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I just read the most thorough and smart analysis  I could imagine of Twilight in The Atlantic.  It was not as much about the book itself, but why girls are drawn to it so deeply, and what to make of the appeal of its confusingly 19th century morality.  It's pretty amazing.  AND it expresses effectively the strange appeal of the mostly silly books to me, a pretty savvy reader; an appeal that I feel like a fail over and over to explain. 

"It’s also the first book that seemed at long last to rekindle something of the girl-reader in me. In fact, there were times when the novel—no work of literature, to be sure, no school for style; hugged mainly to the slender chests of very young teenage girls, whose regard for it is on a par with the regard with which just yesterday they held Hannah Montana—stirred something in me so long forgotten that I felt embarrassed by it. Reading the book, I sometimes experienced what I imagine long-married men must feel when they get an unexpected glimpse at pornography: slingshot back to a world of sensation that, through sheer force of will and dutiful acceptance of life’s fortunes, I thought I had subdued.""
-Caitlin Flanagan

Good criticism always knocks me on my feet.  Read it:

Twilight Movie Review. Inside, I still want to be a teen.

All reviews of Twilight must be divided into two camps: those written by fans of the books, and those that aren't.  I'll say up front that while I found the books extremely flawed at parts and recognize their appeal for only a very very small audience, I did enjoy myself immensely while reading them.  This is a pretty good adaptation of the book and a so-so stand alone movie.  Critics fault it for being bloodless and sexually repressed, but that's the crux of Stephanie Meyer's  series right there: 1000s of pages of sexual frustration.  To be sure there were awkward moments that even the midnight-showing-twilight-loving audience I was in still laughed at: when Edward the vampire first smells Bella his look of supposed hate and pain actually looks more like he's going to vomit, and later the vampire baseball scene, which was silly and unnecessary in the book, becomes the worst kind of camp on screen.  Director Hardwick goes WAY overboard with MTV style aesthetics that sometimes made me think I was watching a My Chemical Romance music video.  But they did well in casting their two leads.  Kristen Stewart plays Bella with a muttering teenage self consciousness that reminded me so much of real teens I've known.  Robert Pattinson had impossible shoes to fill for the fans as Edward, the vampire who is both obsessively in love and menacing, the self loathing hero who must look as if he's going to eat Bella while simultaneously conducting himself like a 18th century puritan.  But when it comes down to the heart of the story, believing that the two main characters are really so attracted to each other that they'd risk everything to be together, the actors do such an entrancing job smoldering at each other that I admit, I believe.  It never was really about the vampire bits anyway.

One Mississippi Review

One Mississippi: A Novel One Mississippi: A Novel by Mark Childress

My review

rating: 3 of 5 stars
At the start, this appears to be your basic southern childhood adventures memoir. Led by the famous "My Dog Skip" by Willie Morris, it's a genre that can be enjoyable, but pretty predictable. Kid moves to a small town. His parents are troubled. He's a loner. He bemoans that there is nothing to do there until he makes a wild new friend who leads him on dangerous adventures that help the kid find some true core of himself.

This started that way, but took some interesting diversions. It's set in 70's post-school-desegregation Jackson, MS, and both the black and white kids are trying to find their place in the new paradigm. The prejudices of both sides are shown in many shades of grey. When the band teacher refuses to drop an old minstrel song from their statewide band competition routine, the black students retaliate by purposefully sabotaging their performance. The later regret on both sides is nicely portrayed. It's the same with the treatment of a church youth group putting on a hilarious Jesus Christ Superstar style rock opera. The kids look at the intense church culture critically but enjoy the fellowship and music, and the church leaders are written as humans instead of stereotypes. The novel also deals with the extreme taboos against homosexuality at that time, but nothing feels heavy handed. It's just a natural part of these kids lives at the time.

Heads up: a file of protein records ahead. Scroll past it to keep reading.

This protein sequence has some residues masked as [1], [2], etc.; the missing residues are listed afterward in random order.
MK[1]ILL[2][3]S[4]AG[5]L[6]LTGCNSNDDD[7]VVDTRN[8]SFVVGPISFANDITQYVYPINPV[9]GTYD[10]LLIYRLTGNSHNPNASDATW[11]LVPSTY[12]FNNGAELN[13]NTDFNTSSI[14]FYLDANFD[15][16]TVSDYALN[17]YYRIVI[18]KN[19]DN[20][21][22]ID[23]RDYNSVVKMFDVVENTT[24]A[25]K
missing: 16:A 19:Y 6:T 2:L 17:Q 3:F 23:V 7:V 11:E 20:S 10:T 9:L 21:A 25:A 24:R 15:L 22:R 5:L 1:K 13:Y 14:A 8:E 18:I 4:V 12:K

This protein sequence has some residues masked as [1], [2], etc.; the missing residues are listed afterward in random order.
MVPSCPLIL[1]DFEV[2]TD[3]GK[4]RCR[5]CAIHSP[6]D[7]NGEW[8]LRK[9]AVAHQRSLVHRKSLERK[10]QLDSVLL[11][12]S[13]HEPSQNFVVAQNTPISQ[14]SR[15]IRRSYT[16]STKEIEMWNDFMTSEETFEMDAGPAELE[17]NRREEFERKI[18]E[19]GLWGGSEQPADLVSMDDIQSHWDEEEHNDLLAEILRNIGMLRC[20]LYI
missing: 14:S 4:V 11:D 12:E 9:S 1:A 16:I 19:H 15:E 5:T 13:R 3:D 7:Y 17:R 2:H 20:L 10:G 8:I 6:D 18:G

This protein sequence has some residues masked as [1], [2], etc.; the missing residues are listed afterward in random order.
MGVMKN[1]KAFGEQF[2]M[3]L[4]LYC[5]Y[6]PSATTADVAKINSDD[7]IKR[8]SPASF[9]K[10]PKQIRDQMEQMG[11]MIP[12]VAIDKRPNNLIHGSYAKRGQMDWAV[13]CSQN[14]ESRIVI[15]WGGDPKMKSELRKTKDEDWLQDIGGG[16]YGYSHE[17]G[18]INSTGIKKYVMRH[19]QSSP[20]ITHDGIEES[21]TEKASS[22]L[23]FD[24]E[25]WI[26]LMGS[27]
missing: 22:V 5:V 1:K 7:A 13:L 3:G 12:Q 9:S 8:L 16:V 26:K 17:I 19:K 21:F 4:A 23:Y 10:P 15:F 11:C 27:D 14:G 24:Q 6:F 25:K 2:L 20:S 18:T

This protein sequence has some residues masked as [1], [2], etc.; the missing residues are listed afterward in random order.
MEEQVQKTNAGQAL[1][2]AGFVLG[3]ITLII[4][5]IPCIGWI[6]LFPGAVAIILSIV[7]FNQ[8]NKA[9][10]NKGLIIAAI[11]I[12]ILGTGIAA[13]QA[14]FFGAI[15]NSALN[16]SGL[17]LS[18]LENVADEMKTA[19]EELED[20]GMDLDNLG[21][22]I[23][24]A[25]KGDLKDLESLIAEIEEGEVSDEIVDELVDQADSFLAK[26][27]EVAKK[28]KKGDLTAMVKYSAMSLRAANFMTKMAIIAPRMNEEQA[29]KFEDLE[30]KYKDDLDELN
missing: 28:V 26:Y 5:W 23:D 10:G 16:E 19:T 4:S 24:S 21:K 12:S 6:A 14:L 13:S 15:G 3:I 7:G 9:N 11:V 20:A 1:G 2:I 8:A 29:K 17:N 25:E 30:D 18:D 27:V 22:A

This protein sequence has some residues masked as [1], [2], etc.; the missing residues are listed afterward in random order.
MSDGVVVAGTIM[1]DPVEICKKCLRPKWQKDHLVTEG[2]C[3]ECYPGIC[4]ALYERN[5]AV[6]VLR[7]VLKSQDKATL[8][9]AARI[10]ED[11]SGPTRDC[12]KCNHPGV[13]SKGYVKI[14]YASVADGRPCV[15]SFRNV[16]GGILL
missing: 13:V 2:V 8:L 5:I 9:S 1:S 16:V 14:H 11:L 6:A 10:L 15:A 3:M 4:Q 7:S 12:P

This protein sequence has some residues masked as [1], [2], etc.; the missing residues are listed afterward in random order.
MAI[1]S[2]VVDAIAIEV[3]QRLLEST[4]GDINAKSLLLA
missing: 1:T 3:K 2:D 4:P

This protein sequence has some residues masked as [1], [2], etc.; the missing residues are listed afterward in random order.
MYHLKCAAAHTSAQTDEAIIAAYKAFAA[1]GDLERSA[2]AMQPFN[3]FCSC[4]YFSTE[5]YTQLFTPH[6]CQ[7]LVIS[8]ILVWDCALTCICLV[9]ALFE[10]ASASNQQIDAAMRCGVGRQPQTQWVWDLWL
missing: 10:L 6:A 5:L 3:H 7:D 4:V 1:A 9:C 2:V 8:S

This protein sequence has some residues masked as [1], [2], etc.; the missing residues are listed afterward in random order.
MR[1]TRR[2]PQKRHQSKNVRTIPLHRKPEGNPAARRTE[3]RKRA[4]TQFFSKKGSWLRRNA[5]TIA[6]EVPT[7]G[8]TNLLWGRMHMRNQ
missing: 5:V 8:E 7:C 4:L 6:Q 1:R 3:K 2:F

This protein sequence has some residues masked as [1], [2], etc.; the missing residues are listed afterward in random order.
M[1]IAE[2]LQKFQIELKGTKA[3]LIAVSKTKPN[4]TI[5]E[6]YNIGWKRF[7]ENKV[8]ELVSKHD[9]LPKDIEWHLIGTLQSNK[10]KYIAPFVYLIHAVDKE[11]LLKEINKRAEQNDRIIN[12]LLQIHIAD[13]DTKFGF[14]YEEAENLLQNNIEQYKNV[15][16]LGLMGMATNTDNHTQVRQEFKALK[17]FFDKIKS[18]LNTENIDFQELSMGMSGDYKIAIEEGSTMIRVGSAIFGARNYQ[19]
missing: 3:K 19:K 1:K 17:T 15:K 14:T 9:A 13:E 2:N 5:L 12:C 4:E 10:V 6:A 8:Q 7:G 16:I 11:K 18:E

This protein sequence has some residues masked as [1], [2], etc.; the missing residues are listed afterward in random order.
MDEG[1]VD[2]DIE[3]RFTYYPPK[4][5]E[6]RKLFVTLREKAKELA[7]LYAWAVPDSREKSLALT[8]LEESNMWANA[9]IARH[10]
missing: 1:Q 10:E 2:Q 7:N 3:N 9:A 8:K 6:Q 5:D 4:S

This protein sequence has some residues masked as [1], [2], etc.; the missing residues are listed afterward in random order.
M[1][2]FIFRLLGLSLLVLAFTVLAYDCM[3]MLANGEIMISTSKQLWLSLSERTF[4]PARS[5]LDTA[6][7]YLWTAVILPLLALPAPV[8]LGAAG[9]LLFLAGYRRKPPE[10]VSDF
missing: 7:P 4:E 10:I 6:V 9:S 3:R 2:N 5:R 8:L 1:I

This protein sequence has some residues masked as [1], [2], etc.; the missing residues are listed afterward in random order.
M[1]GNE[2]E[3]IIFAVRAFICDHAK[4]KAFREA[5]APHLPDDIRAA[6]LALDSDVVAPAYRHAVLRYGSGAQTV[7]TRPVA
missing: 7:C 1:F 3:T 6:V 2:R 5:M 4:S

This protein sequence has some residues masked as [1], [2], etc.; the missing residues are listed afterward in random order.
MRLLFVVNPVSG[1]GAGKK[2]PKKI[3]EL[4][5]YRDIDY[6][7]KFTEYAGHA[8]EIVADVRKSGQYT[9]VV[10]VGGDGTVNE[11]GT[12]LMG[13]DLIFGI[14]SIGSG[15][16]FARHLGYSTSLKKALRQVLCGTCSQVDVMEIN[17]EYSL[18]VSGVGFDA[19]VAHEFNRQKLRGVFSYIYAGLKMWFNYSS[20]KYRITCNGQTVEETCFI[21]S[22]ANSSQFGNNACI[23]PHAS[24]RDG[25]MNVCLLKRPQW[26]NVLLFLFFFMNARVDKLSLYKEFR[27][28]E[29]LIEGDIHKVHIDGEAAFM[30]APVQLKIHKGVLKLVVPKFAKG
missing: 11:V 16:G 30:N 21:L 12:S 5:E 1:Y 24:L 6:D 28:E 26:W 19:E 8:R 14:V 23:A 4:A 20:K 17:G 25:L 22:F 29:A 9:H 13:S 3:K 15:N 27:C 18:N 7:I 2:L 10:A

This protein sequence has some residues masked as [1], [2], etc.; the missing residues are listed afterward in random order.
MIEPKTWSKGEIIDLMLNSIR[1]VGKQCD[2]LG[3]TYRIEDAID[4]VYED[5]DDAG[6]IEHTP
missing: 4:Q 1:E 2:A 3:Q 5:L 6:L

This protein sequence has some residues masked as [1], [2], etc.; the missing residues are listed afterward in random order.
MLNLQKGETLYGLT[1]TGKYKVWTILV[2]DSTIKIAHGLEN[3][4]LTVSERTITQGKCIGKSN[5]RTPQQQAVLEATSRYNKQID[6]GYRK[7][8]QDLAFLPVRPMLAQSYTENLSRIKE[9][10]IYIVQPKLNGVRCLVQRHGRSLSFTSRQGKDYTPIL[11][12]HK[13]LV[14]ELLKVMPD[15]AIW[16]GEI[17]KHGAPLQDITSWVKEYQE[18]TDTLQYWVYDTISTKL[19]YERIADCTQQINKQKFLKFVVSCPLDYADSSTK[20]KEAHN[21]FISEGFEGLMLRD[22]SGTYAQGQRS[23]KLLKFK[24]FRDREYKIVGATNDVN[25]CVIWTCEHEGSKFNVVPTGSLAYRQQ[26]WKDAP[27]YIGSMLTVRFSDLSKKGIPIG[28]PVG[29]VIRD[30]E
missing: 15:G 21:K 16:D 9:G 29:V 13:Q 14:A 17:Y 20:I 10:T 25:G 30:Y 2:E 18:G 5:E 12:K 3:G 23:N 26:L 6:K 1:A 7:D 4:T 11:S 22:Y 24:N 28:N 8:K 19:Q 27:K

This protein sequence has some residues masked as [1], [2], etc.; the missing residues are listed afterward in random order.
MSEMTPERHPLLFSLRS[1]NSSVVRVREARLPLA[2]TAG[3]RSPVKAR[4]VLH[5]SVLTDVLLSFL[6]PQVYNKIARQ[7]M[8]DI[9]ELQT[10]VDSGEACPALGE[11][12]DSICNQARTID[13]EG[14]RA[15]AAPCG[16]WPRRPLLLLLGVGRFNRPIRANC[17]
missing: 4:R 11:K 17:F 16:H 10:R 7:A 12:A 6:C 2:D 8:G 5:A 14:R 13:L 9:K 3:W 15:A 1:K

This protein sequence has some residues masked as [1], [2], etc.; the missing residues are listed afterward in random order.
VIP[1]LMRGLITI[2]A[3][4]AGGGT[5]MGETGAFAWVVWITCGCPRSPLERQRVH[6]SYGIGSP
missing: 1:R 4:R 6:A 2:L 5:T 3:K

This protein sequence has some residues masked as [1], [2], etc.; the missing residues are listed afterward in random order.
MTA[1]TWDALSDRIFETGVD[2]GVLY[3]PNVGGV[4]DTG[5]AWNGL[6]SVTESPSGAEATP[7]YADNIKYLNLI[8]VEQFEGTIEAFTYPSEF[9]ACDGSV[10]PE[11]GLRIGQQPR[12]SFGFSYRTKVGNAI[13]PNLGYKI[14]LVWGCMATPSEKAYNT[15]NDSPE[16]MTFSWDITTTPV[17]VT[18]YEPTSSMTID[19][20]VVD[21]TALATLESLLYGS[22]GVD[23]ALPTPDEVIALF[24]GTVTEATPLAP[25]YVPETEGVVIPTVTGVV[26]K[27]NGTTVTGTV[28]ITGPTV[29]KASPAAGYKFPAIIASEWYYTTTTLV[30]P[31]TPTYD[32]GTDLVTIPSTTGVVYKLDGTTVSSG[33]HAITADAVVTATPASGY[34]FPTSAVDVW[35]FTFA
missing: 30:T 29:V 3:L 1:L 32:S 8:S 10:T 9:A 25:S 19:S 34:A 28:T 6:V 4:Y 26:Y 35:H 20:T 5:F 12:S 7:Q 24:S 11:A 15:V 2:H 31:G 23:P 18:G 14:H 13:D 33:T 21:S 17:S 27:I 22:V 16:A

Towards the end, the book turns suddenly quite dark. Although I truly didn't see it coming, it didn't feel disjointed. Life smacks you in the head with something horrible now and again. (Honestly I get a little sick of the ominous foreboding that many novels lay on thick at the beginning so that a tragic ending feels natural. Just let me ENJOY the good times in the book for now.) After the tragic events, the book didn't offer any easy answers, but it also didn't feel hopeless. I appreciate that.

It's not groundbreaking writing and the focus on teenage hijinks is pretty silly at times, but it was an engrossing read.

View all my reviews.

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Mudbound Mudbound by Hillary Jordan

My review

rating: 3 of 5 stars
This book had the real possibility of being stereotypical, which it narrowly avoided. It's set in the Mississippi Delta in the years immediately following WWII, and the big themes are the unraveling of race roles and the decline of agrarian supremacy in rural America. As a High School Student in Mississippi, I got so much assigned reading with that description (ok, for good reason) that I usually stay away from it nowadays.

That said, this was pretty good. The characters were round and unpredictable, but not at the expense of acting unrealistically. It's a pretty even handed treatment of race, neither vilifying or excusing the actions of whites who were essentially good people caught in the traditions of the past. There were the usual characters present; the bigoted and hated old white patriarch, the proud, young, hopeful black male, but also many morally ambiguous characters just trying to survive in the middle ground. As a many generation resident of the tiny region this is set in, I can say she got the reverence that people treat the land with dead on.